gorge
Listen to an audio pronunciation
Listen to an audio pronunciation
Listen to an audio pronunciation
gorge(
gawrj
)
A noun is a word referring to a person, animal, place, thing, feeling or idea (e.g. man, dog, house).
1. (geography)
a. el desfiladero
(m) means that a noun is masculine. Spanish nouns have a gender, which is either feminine (like la mujer or la luna) or masculine (like el hombre or el sol).
The group rode mules to the bottom of the gorge.El grupo montó en mula hasta el fondo del desfiladero.
b. el cañón
(m) means that a noun is masculine. Spanish nouns have a gender, which is either feminine (like la mujer or la luna) or masculine (like el hombre or el sol).
We have a beautiful view of the cliff face on the other side of the gorge form our cabin.Desde nuestra cabaña, tenemos una hermosa vista de la cara del acantilado al otro lado del cañón.
c. la garganta
(f) means that a noun is feminine. Spanish nouns have a gender, which is either feminine (like la mujer or la luna) or masculine (like el hombre or el sol).
We took a trip from Portland out to the Columbia River Gorge to go windsurfing.Hicimos un viaje de Portland a la garganta del río Columbia para practicar windsurf.
2. (anatomy)
a. la garganta
(f) means that a noun is feminine. Spanish nouns have a gender, which is either feminine (like la mujer or la luna) or masculine (like el hombre or el sol).
I nearly choked on the bile that rose in my gorge as he continued his insincere praise.Casi me ahogué con la bilis que me subió hasta garganta mientras continuaba con su elogio insincero.
An intransitive verb is one that does not require a direct object (e.g. The man sneezed.).
3. (to overeat; used with "on")
a. atiborrarse
The children gorged on candy the day after Halloween.Los niños se atiborraron de dulces el día después de Halloween.
b. atracarse
We gorged on cherries we picked.Nos atracamos de las cerezas que recogimos.
A transitive verb is a verb that requires a direct object (e.g. I bought a book.).
4. (to consume voraciously)
a. atiborrarse
Melissa gorged herself one last time the day before she went on a diet.Melissa se atiborró por última vez el día antes de ponerse a dieta.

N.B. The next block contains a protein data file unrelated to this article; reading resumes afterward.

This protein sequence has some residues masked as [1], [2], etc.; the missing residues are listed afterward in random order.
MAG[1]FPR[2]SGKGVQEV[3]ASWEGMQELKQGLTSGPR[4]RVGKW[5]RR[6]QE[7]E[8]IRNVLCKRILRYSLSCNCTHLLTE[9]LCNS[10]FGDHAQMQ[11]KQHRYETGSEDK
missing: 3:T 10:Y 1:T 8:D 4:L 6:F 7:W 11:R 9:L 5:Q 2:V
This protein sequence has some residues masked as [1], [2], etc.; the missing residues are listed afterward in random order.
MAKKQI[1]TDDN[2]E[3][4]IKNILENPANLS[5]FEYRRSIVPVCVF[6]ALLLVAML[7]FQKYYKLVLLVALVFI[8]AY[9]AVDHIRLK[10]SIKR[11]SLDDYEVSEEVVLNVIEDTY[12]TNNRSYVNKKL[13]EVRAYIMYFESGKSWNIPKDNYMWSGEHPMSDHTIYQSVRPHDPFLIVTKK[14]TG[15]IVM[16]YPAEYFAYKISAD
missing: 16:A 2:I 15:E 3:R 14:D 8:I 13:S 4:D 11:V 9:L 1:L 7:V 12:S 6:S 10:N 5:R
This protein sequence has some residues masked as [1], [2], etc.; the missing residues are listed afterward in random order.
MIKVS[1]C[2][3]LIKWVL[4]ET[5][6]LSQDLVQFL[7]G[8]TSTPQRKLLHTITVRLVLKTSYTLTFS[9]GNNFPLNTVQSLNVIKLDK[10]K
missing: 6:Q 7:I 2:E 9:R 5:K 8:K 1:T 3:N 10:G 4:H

b. atracarse
When Fernando returned from his camping trip, he gorged himself on movies.Cuando Fernando volvió del viaje de acampada, se atracó de películas.
Copyright © Curiosity Media Inc.
gorge
A noun is a word referring to a person, animal, place, thing, feeling or idea (e.g. man, dog, house).
1. (valley)
a. el garganta f, desfiladero
(m) means that a noun is masculine. Spanish nouns have a gender, which is either feminine (like la mujer or la luna) or masculine (like el hombre or el sol).
2. (throat)
a.
This refers to an idiomatic word or phrase for which there is no word-for-word translation.
no direct translation
it makes my gorge riseme revuelve el estómago
A transitive verb is a verb that requires a direct object (e.g. I bought a book.).
3. (general)
a.
This refers to an idiomatic word or phrase for which there is no word-for-word translation.
no direct translation
to gorge oneself (on)hartarse (de), atiborrarse (de)
An intransitive verb is one that does not require a direct object (e.g. The man sneezed.).
4. (general)
a. hartarse, atiborrarse
Copyright © 2006 Harrap Publishers Limited
gorge [ɡɔːdʒ]
noun
1 (Geog) cañón (m); barranco (m)
2 (Anat) garganta (f)
my gorge rises at it me da asco
transitive verb
to gorge o.s. atracarse;with, on de;
intransitive verb
atracarse;on de;
Collins Complete Spanish Electronic Dictionary © HarperCollins Publishers 2011
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